How you will know is whether your fish are tropical or not. Most likely you will need a heater because most of the popular aquarium fish aside from goldfish live in a tropical habitat. Even the Betta fish is a tropical fish, but people don’t use heaters because they are unaware.
Research your fish types and figure out what temperature your water needs to be. There is an average for most tropical fish that are schooled together.
Next, in Part 3 of this guide to beginner aquarium setup, we discuss the cool part: adding your fish for the first time!
Beginner Aquarium Setup Guide, Part 3: Adding Your Fish
If you have been following this beginner’s guide to aquarium setup, your fish tank has been hanging in there all by its lonesome — all decorated and ready for your new fish.
Now let’s walk through the process of adding new fish. Buying your fish at the pet store is pretty basic stuff, and there really isn’t a good way of getting home other than holding the bag safely.
Adding the Fish
When you get home, put the bag inside your aquarium.
Have it so the bag of fish is still air-tight but the water in the bag is sitting in your aquarium water. What this does is equalize the water temperature in the bag to the temperature of your tank. This is a gradual change and more safe for the fish this way.
Let the bag sit for a half hour to make sure the temps equalize.
Now that the water temp is good, open the top of the bag and grab a tablespoon (new plastic one if possible). What we want to do is add a small amount of water from your aquarium to the bag of fish water. Add a small amount of new water to your bag and fish every 10 minutes or so.
As you add the water from your aquarium, it gives the new fish some time to get used to that different water. Once you have added a decent amount of your aquarium water to the fish’s water, you are safe to let the fish go.
The issue of letting “that water” from the pet store into your clean aquarium is also a variable you will want to watch. Once your clean tank is thriving and healthy, you never know what adding different water from a pet store tank could do; there are lots of parasites and such to watch for.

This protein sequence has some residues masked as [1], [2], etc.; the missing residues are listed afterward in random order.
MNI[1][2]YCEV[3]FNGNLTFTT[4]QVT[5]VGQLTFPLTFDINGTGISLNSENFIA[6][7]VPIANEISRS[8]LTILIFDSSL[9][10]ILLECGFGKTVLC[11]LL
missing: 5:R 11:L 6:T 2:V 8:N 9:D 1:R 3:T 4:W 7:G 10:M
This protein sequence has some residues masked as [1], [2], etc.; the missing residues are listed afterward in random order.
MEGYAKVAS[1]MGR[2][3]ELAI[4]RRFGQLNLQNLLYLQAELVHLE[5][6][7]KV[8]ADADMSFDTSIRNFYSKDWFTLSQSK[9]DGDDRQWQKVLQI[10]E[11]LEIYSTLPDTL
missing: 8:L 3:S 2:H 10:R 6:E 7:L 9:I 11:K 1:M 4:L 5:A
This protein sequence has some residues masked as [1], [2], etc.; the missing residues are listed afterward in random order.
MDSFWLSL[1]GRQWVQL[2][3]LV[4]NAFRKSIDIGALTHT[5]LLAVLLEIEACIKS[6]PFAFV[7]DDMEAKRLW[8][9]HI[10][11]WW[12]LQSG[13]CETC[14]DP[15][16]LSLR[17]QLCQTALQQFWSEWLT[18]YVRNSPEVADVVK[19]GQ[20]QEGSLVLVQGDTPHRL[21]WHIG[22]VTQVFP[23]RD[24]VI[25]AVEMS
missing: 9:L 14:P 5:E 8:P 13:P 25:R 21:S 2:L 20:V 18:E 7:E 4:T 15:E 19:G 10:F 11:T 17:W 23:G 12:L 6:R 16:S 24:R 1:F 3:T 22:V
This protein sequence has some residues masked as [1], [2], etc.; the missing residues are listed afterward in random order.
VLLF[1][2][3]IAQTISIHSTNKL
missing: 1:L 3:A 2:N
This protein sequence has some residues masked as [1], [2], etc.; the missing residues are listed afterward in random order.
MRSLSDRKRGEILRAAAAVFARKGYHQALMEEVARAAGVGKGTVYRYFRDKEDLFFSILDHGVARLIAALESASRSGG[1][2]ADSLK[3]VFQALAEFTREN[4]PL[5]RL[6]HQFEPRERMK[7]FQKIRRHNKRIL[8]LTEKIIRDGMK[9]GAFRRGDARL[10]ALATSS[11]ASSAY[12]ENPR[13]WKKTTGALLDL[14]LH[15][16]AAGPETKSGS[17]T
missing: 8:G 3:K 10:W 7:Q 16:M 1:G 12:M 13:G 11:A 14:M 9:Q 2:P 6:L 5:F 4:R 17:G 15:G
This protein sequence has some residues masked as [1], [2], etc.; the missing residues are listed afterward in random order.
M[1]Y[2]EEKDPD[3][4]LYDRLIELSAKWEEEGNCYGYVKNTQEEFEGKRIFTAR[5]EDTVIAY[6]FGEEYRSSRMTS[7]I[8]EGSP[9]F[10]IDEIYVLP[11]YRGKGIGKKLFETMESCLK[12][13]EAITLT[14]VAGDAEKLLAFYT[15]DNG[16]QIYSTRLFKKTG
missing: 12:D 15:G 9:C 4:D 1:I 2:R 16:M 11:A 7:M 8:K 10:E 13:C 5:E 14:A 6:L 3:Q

In the case of letting your first fish go from the bag, it’s fine to just dump the bag of water with it. For adding new fish after that, though, I advise using a net to transfer them.
This video shows fish being added using a net to transfer them from the bag to the tank:
Your fish tank should be up and running now. It’s a tough thing not to rush into putting your fish in, but it’s totally worth the wait for them to be safe.
Your aquarium is going to need some general upkeep on a weekly basis. The fish have to give off waste, so it would be impossible to never have to remove that waste (unless you had live plants, dirt, etc). In our case, though, we need to remove that fish waste and uneaten food, or else the ammonia and nitrates level will rise.
Let’s think of doing the water change and cleaning all in one job. Do this by using a gravel vacuum to clean the bottom of the tank while spitting the water into a bucket. Continue to clean the bottom of the tank until you have removed 30% of your tank water.
We have now cleaned the tank and removed the water we needed to. Now just add new buckets of water with water conditioner added to it.
Water conditioner is a basic product that makes your home faucet water safe for your fish. Once this is added to your water, it immediately takes effect. This ensures the water is safe for your fish.
Your faucet water could in fact be fine for your fish, but some cities contain chlorine and other additives that are harmful to fish. Better safe than sorry.
Having a fish aquarium will be a great addition to your life. You will find yourself researching new fish and animals that you could possibly add to your tank.
You might also find yourself hanging out with other aquarium caretakers. It is quite an addictive hobby!